In response to your question about which is better the Denon 3803 or the Onkyo SR800, I was just deciding on purchasing one of the two models a step down from these the Denon 2803 and the Onkyo SR701. My final decision was the Onkyo SR701. The reason was I talked to several dealers to get their opinion and they all said Denon does build a quality product but the Onkyo was superior because of their power supply. The Onkyo is cheaper and will offer more features. I've had products from both and both were good. My advice is to hear them both with the same setup and judge for yourself. Hope this helps!

Most home theater packages now a days have Dolby Surround decoding built-in with the DVD players and can directly hook up to 5.1 and 6.1 speakers, do I still need a receiver for a package like this? Will the receiver really make a difference?

For Jay:

You should try to take a look for the NAD T752 (MSRP $899) and T762 (MSRP $1299), both are really excellent receiver no matter for their power or sound quality. In terms of features, it seems kind of "basic", but what else you need for a receiver besides of sound quality and "actual" power? If you don't know what is the "actual" power, there are some other posts in this board discussed this issue before. The bottom line is that most companies (SONY, Denon, Onkyo,......) are over-rated their power and most only rate their power into 2-channels where the actual case is that you need to power up all 5-7 channels at the same time, not just two! But for NAD, they tends to "under rate" their power. Like my NAD T742 (the cheapest model in their line, MSRP $649, but I got it for only $449 from Saturday Audio), the power ratinf is only 50W which seems to be kind of weak, but I am quite sure it will beat most 80-100W receiver on the market; as the 50W is the actual power for powering all the channels at the same time, not just 2-channels.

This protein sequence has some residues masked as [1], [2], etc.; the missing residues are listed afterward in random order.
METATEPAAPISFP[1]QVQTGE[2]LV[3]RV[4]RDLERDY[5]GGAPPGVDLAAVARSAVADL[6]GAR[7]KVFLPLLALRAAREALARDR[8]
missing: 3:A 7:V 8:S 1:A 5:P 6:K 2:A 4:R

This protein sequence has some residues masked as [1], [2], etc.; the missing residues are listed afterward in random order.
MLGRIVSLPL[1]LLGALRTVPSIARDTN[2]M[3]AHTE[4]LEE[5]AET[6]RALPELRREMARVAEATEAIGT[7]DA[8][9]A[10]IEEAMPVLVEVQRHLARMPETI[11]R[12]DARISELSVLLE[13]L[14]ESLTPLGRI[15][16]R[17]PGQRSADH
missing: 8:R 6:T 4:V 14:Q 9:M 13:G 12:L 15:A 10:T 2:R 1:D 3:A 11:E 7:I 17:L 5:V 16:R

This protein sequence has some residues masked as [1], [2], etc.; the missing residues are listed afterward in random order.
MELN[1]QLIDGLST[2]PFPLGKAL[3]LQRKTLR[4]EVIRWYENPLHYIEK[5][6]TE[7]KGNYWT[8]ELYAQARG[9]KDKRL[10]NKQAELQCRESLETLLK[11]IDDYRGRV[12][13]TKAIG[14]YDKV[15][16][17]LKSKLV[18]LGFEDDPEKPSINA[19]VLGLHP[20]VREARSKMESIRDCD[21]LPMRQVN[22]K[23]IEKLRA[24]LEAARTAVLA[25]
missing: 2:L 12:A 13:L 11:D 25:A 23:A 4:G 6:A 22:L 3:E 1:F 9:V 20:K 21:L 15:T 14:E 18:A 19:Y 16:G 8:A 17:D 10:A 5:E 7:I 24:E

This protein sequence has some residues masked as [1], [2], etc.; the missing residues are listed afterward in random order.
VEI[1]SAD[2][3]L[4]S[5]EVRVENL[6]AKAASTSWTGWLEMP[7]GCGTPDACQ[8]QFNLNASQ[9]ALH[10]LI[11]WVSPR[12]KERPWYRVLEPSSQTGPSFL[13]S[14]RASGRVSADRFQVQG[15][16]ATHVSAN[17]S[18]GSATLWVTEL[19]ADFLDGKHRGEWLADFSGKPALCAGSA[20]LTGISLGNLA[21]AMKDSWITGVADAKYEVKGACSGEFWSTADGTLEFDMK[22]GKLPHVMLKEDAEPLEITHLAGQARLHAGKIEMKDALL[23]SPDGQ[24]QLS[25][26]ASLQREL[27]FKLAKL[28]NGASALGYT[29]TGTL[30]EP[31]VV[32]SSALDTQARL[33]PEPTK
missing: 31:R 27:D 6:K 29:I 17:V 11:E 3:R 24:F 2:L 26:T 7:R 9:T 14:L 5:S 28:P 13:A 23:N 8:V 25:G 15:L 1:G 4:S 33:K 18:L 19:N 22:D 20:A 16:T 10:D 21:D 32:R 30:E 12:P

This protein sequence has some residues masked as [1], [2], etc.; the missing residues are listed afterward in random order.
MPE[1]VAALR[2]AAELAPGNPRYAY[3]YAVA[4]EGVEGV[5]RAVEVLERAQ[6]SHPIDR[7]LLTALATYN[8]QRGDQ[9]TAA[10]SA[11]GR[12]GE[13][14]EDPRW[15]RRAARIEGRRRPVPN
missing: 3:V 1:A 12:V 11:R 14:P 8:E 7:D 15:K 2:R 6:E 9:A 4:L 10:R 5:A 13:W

Both NAD T752 and T762 offer 7.1 connections, and for their powerful amplifying strength, they give you a wide range of selection of speakers. e.g. Megnepan and other fine 4 ohm speakers; where most receiver cannot handle 4 ohm speakers like Denon (I read this from Hawk post).